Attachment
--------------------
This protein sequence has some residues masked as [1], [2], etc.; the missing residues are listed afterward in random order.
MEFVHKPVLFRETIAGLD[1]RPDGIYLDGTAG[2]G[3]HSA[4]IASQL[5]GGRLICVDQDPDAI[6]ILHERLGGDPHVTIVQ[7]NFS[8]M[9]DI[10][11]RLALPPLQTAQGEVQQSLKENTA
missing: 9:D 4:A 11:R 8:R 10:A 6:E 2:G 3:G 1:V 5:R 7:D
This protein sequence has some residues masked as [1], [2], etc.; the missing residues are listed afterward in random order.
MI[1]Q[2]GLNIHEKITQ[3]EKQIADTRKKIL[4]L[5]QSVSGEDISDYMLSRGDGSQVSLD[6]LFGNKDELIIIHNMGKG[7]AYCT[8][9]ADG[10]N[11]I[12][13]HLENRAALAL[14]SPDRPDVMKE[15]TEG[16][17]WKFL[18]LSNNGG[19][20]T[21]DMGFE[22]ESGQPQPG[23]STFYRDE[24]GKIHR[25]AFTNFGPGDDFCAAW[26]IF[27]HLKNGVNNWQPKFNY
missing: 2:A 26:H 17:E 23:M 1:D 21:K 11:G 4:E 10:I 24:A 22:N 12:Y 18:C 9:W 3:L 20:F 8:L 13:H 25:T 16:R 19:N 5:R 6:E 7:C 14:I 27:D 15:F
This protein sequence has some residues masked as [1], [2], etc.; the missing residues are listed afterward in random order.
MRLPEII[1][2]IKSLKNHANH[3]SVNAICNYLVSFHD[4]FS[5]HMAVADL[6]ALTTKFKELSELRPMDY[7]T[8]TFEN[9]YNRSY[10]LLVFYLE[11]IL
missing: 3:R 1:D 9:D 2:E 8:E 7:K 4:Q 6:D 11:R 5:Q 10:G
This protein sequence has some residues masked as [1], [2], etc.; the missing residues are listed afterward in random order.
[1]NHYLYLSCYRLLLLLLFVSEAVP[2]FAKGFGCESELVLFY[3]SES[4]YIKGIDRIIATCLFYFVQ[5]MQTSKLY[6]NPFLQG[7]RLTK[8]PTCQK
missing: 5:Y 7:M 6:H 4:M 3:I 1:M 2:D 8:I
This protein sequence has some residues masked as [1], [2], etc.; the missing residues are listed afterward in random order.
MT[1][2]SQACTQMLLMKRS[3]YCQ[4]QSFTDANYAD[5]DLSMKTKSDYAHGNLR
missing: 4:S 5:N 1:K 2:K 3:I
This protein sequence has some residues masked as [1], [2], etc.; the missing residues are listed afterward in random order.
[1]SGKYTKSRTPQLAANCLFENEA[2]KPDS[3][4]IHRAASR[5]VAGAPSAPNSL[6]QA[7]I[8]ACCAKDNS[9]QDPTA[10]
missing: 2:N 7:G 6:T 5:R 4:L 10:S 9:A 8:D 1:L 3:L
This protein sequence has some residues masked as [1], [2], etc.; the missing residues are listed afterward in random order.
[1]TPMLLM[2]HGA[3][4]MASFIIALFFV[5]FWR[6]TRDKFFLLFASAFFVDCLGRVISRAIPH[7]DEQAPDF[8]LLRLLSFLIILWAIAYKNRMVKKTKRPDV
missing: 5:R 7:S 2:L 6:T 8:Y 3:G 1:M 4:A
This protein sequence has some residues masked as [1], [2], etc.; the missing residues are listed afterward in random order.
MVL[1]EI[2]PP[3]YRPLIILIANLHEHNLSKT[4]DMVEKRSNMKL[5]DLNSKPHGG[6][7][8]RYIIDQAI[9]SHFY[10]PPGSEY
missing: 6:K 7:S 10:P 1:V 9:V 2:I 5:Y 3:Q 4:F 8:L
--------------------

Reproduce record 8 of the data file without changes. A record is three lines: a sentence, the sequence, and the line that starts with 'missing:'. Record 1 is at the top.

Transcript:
This protein sequence has some residues masked as [1], [2], etc.; the missing residues are listed afterward in random order.
MVL[1]EI[2]PP[3]YRPLIILIANLHEHNLSKT[4]DMVEKRSNMKL[5]DLNSKPHGG[6][7][8]RYIIDQAI[9]SHFY[10]PPGSEY
missing: 6:K 7:S 10:P 1:V 9:V 2:I 5:Y 3:Q 4:F 8:L